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Craig Robinson ’83 is the head coach of Oregon State’s men’s basketball team. As a forward for Princeton, he scored 1,441 points, good for sixth all-time in program history. Robinson, who is the brother of Michelle Obama ’85, returned to campus for his 30th reunion and spoke at the alumni-faculty forum “Sports: The Inside Story” on Friday. He spoke to The Daily Princetonian about his time playing for the Black and Orange and coaching the Beavers.

The Daily Princetonian: How would you describe your experience at Princeton?

Craig Robinson '83:People have always said that when you pick the university you go to that it is a life-changing experience, and that is exactly how I would explain my experience at Princeton. It literally changed my life and it allowed me to meet some wonderful people, get a great education, and it opened doors for me from a career opportunity standpoint that I probably wouldn’t have had if I went anywhere else.

DP: Were there any advantages to being on the basketball team here? Was there anything you didn’t like?

CR: There was very little to not like. One of the biggest things that I found being on the basketball team is that I had a built-in support group from the day I walked in because I had met a lot of those guys on my recruiting visit. So I felt like I belonged, at least on the standpoint of being on a team, as opposed to coming to campus brand-new and not knowing anybody and having to make friends, so that was really important.

Secondly, the team was extremely successful before I got there, and they continued to be when I was there. That was really nice. People take participating in intercollegiate athletics for granted because most people don’t win. Everybody’s struggling to be good, and we were always pretty good, and that really built my self-esteem for things going forward.

I think I learned how to work hard from Coach [Pete] Carril. Like most high school guys, I thought I was a hard worker until I got to Princeton and got to college and was playing against college guys, and that bled over into my academic work too.

I think those three things were the biggest things that I liked. There was very little I didn’t like. Sometimes we’d have practice 4:30 to 7:30 at night — I didn’t like that. That was a long day.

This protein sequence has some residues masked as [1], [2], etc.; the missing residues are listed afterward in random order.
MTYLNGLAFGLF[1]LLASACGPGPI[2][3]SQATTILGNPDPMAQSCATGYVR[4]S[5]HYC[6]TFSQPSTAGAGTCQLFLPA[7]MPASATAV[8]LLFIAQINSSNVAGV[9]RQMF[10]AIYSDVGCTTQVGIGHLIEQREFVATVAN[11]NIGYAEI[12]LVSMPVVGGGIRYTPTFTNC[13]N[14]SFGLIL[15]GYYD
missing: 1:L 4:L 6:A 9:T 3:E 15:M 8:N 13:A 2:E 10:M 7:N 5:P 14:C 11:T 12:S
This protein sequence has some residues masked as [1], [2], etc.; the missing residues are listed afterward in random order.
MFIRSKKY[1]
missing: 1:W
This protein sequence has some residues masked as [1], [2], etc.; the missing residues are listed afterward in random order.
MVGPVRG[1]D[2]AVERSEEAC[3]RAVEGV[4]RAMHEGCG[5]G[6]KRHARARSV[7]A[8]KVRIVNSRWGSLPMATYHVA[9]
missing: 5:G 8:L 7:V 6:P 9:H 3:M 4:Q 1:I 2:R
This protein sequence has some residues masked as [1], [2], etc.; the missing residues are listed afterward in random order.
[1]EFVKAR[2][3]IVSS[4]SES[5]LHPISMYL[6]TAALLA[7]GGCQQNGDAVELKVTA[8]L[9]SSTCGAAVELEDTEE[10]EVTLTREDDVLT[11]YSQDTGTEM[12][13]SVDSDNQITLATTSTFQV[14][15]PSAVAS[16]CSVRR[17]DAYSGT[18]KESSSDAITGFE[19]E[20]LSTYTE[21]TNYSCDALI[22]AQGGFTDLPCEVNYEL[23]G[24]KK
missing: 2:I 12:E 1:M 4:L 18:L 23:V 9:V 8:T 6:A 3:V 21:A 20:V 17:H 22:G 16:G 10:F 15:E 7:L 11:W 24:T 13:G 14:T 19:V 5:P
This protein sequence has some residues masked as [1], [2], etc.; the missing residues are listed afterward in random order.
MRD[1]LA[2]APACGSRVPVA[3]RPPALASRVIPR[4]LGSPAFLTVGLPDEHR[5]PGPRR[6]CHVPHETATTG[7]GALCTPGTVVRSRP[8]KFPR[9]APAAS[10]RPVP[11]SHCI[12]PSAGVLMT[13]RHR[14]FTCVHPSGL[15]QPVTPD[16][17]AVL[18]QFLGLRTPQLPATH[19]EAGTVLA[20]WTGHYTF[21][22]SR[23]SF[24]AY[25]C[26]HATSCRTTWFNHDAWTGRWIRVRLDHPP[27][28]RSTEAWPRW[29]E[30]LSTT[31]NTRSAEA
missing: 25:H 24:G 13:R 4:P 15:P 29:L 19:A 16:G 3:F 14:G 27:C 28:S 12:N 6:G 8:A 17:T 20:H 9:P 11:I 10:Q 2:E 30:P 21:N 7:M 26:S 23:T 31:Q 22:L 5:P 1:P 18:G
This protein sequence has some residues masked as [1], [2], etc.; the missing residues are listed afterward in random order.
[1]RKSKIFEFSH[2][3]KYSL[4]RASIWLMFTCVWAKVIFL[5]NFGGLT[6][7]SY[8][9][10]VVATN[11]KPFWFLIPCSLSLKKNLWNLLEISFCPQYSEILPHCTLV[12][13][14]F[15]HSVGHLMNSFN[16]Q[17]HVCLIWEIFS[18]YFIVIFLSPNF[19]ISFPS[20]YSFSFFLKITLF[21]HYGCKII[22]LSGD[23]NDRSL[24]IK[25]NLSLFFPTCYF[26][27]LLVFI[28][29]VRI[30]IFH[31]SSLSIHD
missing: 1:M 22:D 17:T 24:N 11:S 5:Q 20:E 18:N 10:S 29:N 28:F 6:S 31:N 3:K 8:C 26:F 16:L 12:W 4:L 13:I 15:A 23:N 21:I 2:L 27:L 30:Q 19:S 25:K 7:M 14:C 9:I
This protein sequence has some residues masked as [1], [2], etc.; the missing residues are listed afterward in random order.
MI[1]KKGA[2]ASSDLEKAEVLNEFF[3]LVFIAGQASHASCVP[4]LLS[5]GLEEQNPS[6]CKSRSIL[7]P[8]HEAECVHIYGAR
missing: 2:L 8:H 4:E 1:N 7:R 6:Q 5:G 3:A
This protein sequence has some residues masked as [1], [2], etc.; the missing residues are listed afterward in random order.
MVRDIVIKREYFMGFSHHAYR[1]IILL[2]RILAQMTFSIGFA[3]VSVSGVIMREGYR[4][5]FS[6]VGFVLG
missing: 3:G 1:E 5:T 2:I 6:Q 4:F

DP: You’re coming back to Reunions and speaking on the alumni-faculty forum “Sports: The Inside Story” on Friday. Why did you decide to take part in that?

CR:First and foremost, they asked me to, so that was really nice of them. I think I bring a nice perspective having worked in corporate America for about 13 or 14 years and now I’ve been in coaching for about 13 years, so I think it gives a nice perspective of sports and society.

DP:There was a lot of buzz on campus when you wore your black and orange scarf to the inauguration this year. A lot of people thought you were representing Princeton, but it turned out to be for Oregon State. Did any teammates or classmates give you a hard time for that?

CR:No, not at all. I think they all could understand that my feelings run deep for Princeton. Just because I work at Oregon State doesn’t mean I’m going to change my affiliation, but having said that, Oregon State is who pays me, so …

DP: Are there are any obstacles or advantages that a Princeton degree gives you in the serious Division I coaching world?

CR: That’s a very good question. I think there’s a little bit of both. The advantages are that generally we coach a different way and people either like or they don’t like it, so I think that helps when you’re going for the right job. It also helps having played for or coached with coaches who coached at Princeton. It’s held in very high esteem, so that’s a positive.

It’s interesting, it’s also viewed as a negative because it is strongly associated with playing slow and methodical and not being much fun, but I think you can overcome the little obstacles when you see how [Oregon State] play[s]. We’ve been in the top two or three the last two or three years in scoring offense, and that helps with that obstacle.

DP: Speaking of Coach Carril, he holds the best record of any coach in Ivy League basketball history. Does his coaching style influence yours at all?

CR: Oh yeah. I tell people all that time that Coach Carril really showed me how to play the way I like to play. I didn’t have any real strategy before I met Coach Carril, and I was just trying to score baskets. I think a lot of people view basketball that way, but after having played for Coach Carril, he gave me a new way to look at the game which made me be a relatively successful coach — nowhere near as successful as he’s been, but it’s allowed me to be good in a profession where it’s hard to be good.

DP: Do you ever give tips to the President on his basketball game? Have you ever played hoops together?

CR: No, I keep my advice to the kids that I’m coaching and my own children.

DP: I guess that’s a good strategy.

CR: Yeah — he’s got enough on his mind. He doesn’t need to be worrying about me telling him about his game.

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